Royal Fern, Osmunda regalis
The Royal Fern (Osmunda regalis), is a species of Osmunda, native to Europe, Africa, Asia, and the Americas, growing in woodland bogs. The species is sometimes known as flowering fern due to the appearance of its fertile fronds. The name derives from its being one of the largest and most imposing European ferns. In many areas, it has become rare as a result of wetland drainage for agriculture.
It is a deciduous herbaceous plant which produces separate fertile and sterile fronds. The sterile fronds are spreading, 24 to 63 inches tall and 12 to 15.75 inches broad, bipinnate, with 7-9 pairs of pinnae up to 12 inches long. The fertile fronds are erect and shorter, usually with 2-3 pairs of sterile pinnae at the base, and 7-14 pairs of fertile pinnae above bearing the densely-clustered sporangia.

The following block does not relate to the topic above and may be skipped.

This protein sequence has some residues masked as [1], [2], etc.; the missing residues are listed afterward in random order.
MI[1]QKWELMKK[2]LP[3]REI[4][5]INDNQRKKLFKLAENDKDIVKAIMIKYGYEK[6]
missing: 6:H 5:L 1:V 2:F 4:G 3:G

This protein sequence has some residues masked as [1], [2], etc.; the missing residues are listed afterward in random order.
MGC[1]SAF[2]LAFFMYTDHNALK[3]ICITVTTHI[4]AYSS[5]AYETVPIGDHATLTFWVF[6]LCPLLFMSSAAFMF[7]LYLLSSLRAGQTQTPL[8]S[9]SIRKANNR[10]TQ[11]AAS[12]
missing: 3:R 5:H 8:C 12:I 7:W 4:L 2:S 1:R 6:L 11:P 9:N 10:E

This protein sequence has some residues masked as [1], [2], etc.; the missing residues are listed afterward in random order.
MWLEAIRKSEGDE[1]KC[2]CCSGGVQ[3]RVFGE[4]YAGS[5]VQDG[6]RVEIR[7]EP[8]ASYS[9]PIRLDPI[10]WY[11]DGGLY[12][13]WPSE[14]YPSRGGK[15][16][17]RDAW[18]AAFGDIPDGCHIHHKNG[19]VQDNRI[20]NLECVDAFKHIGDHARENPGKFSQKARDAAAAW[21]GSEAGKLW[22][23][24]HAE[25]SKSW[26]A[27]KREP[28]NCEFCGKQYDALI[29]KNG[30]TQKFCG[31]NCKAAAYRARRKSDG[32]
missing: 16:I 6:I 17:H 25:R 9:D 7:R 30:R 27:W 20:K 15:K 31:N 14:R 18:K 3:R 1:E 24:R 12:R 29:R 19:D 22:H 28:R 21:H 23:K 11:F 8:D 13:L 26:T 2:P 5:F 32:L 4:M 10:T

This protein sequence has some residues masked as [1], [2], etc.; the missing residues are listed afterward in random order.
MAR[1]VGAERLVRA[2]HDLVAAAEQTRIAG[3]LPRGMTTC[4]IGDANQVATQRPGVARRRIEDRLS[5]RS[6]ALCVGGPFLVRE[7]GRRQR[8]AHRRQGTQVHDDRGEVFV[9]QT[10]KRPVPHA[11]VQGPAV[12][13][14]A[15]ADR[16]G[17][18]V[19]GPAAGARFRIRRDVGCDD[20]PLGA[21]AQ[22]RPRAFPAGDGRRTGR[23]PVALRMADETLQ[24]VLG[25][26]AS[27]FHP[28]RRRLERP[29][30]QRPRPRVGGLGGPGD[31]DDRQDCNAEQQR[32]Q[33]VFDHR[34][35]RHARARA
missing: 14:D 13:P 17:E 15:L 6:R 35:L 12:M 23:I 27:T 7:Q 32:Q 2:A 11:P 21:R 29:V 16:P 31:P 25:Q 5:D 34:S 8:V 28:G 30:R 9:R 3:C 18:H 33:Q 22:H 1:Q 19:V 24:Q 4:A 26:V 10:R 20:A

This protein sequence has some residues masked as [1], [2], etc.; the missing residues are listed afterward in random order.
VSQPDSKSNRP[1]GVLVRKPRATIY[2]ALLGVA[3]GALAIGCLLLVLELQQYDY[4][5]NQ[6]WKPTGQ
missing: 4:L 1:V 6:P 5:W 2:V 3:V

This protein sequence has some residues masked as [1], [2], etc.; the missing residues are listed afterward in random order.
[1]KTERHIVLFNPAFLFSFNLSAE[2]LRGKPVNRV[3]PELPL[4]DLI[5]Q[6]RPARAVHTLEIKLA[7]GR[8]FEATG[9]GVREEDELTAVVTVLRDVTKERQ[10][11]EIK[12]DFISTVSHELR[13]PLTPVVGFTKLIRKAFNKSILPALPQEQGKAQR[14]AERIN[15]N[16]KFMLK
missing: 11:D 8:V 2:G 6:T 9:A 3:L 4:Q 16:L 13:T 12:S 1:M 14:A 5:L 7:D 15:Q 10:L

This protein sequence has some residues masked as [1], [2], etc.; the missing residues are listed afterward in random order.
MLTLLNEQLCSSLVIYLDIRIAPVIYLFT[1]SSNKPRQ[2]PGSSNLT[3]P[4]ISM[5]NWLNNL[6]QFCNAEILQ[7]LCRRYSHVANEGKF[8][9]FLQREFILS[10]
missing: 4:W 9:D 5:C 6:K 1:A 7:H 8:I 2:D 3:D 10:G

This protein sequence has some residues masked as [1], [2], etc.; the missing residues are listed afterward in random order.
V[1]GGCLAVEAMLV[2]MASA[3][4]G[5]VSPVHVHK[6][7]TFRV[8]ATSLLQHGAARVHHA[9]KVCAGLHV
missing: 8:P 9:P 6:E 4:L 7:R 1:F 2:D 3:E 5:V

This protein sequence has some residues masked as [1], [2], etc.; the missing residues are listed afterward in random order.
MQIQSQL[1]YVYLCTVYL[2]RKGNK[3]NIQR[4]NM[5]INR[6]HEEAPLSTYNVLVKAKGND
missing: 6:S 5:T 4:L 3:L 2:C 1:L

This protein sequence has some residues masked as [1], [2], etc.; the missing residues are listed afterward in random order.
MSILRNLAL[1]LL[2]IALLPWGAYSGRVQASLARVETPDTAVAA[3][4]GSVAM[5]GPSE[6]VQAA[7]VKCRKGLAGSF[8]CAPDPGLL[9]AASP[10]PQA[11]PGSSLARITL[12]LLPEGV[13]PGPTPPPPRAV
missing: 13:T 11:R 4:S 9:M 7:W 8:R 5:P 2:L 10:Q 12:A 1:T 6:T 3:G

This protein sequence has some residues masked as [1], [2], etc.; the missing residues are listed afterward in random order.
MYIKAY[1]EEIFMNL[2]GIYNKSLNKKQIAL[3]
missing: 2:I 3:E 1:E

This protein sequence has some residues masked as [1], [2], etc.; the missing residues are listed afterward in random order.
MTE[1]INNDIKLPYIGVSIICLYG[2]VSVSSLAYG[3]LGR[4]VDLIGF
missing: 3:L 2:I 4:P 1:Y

According to Slavic mythology, the sporangia, called “Perun’s flowers”, have assorted magical powers, such as giving their holders the ability to defeat demons, fulfill wishes, unlock secrets, and understand the language of trees. However, collecting the sporangia is a difficult and frightening process. In earlier traditions, they must be collected on Kupala night. Later, after the arrival of Christianity, the date is changed to Easter eve. Either way, the person wanting to collect Perun’s flowers must stand within a circle drawn around the plant and withstand the taunting or threats of demons.
The roots, along with those of other species of Osmunda, are used for the production of osmunda fiber, used as a growing medium for cultivated orchids and other epiphytic plants. Seasoned Royal Fern is also used in the dish Namul in Korean royal court cuisine.